⇨  Teams


Functioning of the nervous and neuroendocrine systems is based on the release of informative molecules thanks to various tightly regulated membrane trafficking processes (exocytosis, endocytosis, vesicular transport).

Our research aims at deciphering the molecular mechanisms regulating these trafficking events and at unravelling their dysfunction associated with important pathologies (mental retardation, neurodegenerative diseases, neuroendocrine cancers, obesity…).

Using neurons, neuroendocrine cells and ependymal cells, we are particularly studying the mechanisms by which different lipids and proteins control the life cycle of vesicles, starting from biogenesis to membrane fusion through their intracellular transport.

Team projects

> Lipids and membrane fusion

Nicolas VITALE, Emeline TANGUY


Marie-France Bader

Sylvette Chasserot-Golaz

Engineers and technicians

Claudine Boissier

Sebahat Ozkan

Laura Streit

Ph.D. student
Bérengère Joffre
(Ph. D.)

Metabolic diseases, such as obesity, pose a significant public health challenge today, with poor dietary habits, particularly the excessive consumption of saturated fatty acids (SFAs), emerging as a key risk factor. These conditions are linked to neuroinflammation in various hypothalamic regions, including the median eminence, and a diminished response to leptin, an anorectic hormone responsible for triggering satiety signals. In my research project, I aim to identify the role and mechanisms of leptin transport by microglia, specifically examining whether SFAs contribute to a functional alteration of the hormone. Through investigations into the transit of leptin through microglia in the median eminence, I use primary cultures of microglia and fluorescent leptin, employing diverse imaging techniques to pinpoint the intracellular compartments involved. My ultimate goal is to comprehend the impact of leptin transport on the inflammatory profile induced by microglia, both with and without exposure to SFA treatment.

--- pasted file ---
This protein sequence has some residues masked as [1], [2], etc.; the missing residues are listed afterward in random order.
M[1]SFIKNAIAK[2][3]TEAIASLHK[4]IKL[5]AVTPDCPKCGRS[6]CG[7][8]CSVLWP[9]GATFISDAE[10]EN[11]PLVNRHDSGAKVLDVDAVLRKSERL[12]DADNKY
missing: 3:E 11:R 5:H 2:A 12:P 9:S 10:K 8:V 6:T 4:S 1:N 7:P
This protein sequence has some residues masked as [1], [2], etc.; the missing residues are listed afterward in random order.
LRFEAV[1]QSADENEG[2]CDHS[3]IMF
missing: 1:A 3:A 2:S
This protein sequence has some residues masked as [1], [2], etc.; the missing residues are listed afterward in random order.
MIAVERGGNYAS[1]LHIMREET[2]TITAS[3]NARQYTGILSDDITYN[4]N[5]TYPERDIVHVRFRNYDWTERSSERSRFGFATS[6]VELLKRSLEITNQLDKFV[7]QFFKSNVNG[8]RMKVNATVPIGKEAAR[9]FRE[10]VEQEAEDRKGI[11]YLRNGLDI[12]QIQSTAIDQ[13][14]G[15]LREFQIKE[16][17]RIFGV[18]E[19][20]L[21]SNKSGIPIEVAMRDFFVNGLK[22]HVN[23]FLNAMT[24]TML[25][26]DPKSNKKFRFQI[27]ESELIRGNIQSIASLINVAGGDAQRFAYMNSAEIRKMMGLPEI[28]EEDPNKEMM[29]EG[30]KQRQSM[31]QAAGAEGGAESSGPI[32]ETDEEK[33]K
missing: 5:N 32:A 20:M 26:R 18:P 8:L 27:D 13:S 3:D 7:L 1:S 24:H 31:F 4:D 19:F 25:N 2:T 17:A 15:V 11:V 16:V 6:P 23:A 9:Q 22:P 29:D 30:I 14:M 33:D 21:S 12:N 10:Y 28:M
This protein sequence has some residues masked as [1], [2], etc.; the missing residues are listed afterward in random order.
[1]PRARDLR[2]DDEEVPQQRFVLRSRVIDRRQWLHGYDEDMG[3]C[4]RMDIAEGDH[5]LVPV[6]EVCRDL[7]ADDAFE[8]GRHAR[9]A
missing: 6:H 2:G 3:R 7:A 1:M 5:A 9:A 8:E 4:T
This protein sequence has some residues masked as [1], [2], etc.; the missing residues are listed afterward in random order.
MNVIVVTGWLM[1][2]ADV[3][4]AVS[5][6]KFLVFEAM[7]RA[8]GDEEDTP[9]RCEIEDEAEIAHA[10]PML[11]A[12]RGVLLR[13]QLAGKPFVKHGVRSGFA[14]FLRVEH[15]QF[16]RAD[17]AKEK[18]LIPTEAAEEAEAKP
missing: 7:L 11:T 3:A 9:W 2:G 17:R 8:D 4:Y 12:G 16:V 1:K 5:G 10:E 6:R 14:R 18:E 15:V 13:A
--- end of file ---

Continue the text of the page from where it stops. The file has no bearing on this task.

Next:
David Schmitt
(Ph. D.)

My thesis project on Alzheimer’s disease and type 2 diabetes lies at the interface between chemistry and biology and is funded by the CNRS MITI 80′ program. Both diseases involve excessive production of peptides capable of self-assembly into fibers which are associated with a certain degree of cellular toxicity. These are amyloid-beta peptides in Alzheimer’s and amylin in type 2 diabetes. By carrying out co-assembly kinetics studies on the formation of co-aggregates, I’m investigating the impact that these two peptides can have on each other. In parallel, structural studies will enable us to observe and compare the fibers formed. The impact of these co-aggregates on organotypic cultures of mouse hippocampus is evaluated to study their toxicity by immunocytochemical approaches and by measuring neuronal network activity by MEA. This thesis aims to establish whether amylin does indeed act as a link between these two pathologies and is co-directed by the Laboratoire de Chimie de Coordination in Toulouse and INCI in Strasbourg.

Alexander Wolf
(Ph. D.)

The role of lipids, major components of cellular membranes, in the release of neurotransmitters and hormones is still poorly understood, mainly because of a lack of efficient tools. My work is based on the usage of optogenetic tools and ‘click chemistry’ to, on one hand, direct lipid metabolism enzymes to a specific membrane compartment and, on the other hand, introduce ‘clickable’ lipids into membranes allowing the grafting of various functional groups. By employing these innovative tools on bovine chromaffin cells, combined with advanced microscopy approaches or electrochemistry, I explore the pleiotropic roles of lipids in neurosecretion with unprecedented spatial and temporal precision.

Our Publications